Class Is In Session

Florida Statewide School Bus Technician Training serves as a maintenance model.


And for the technicians who don’t work on engines, there are plenty of course offerings dealing with tires, lifts, transmissions, parts, you name it. “It works because your heavy technology man, you want him to know that engine, and your service tech, well he could be called to one thing one minute, then another thing the next,” Sparks says. “There’s just so much to learn, it’s unfortunate that we can’t keep the guys longer than we have them.”

SOMETHING FOR EVERYONE

Because of the efforts to keep class sizes small, it’s important to schedule a wide variety of classes, so that everyone has a full week of learning. Fortunately, manufacturers are only too happy to provide training.

“The three big body companies, and Carrier air conditioning, they are pretty much bound by contract to be here,” Sparks explains, although he says that they would come to the event regardless.

Other manufacturers, such as Michelin, get involved through their local Florida vendors. “The tire people that are coming, I asked them through my recapper, Boulevard Tire, if they would come, and they did,” Sparks says. “They couldn’t wait to get here and do it; they were very grateful that we asked them. And this year the Shell Oil Company’s been the same way; they can’t wait to get here and help!

“We’re at a point where, when manufacturers and people understand what we have going on here, they want to be involved,” he goes on. “They know that the more they can teach technicians what their product can do, the better their product’s going to serve them. They’re big supporters of school bus fleets in Florida, and they want to help.”

Sometimes a manufacturer’s desire to help catches the FAPT Committee members off guard, as Callahan relates about one vendor: “About four years ago we got together and said, ‘Look, this guy has been coming for the last nine years. We’re going to give him the year off. We’re not going to ask him, we need to give him a break.’ Next thing we know, he’s on the phone asking, ‘How come I’m not on this year’s list?’ We said, ‘We wanted to give you a break.’ He said, ‘NO! I’ve got that week blocked off already!’ He was upset! We really weren’t slighting him—he had been coming here every year like clockwork, and we really felt we needed to give this guy a rest. We were trying to be nice!”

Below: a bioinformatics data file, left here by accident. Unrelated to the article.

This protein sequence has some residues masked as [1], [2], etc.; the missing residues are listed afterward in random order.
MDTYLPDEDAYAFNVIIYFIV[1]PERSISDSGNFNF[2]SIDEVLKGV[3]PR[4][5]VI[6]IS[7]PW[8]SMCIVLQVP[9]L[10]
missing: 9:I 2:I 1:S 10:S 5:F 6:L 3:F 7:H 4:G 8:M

“Allison Transmission has always been a big, big supporter, also,” Sparks says. “We always rotated from one year to the next between Reliable Transmission Services and Florida Detroit Diesel-Allison. One year I didn’t call the guy from Reliable because it was his year off. Well, the week we were in Kissimmee, he went to Kissimmee—he wanted to know why he didn’t have a classroom! These vendors and suppliers truly strive to keep our business and keep us happy, and they do a lot to take care of us.”

NERVOUS WRECKS

At first glance, the Workshop schedule appears to have a mistake: the certification tests are held on the first two nights of the event. How can you test the technicians when they haven’t even completed—in some cases, haven’t even begun—their classes yet?

Simple: the certification tests cover the technicians’ existing skills and knowledge—the things they know before they arrive at the Workshop. “What we test them on, that’s knowledge that technicians should just know,” Sparks explains. “You don’t come to this program to get yourself prepared for the test. What we’re teaching them this week is, ‘Hey, guys and girls, here’s what your upcoming fleet is going to look like, and you need to learn what’s going to happen to your buses next year.’ So we’re preparing them for next year, but we’re testing them on previous knowledge, and for recertification.”

“We used to give the tests at the end of the week, but the guys were nervous all week. They were wrecks!” Callahan says with a laugh. “They were being tested on whole life knowledge, nothing that we were training them on that week! But they were wrecks; it was terrible. So we backed it up and gave the tests Sunday night and Monday night, just to get it over with!

“The very first tests developed were called ‘Vehicle Service Technician’ and ‘Master Repair Technician,’” he explains. “The VST test was aimed at the person who does light repair: adjust brakes, changing light bulbs, doing cooling systems, and some of those things. The MRT is what we consider the heavy technician, one that was going to do brake jobs and engine overhauls and R&R transmissions.”

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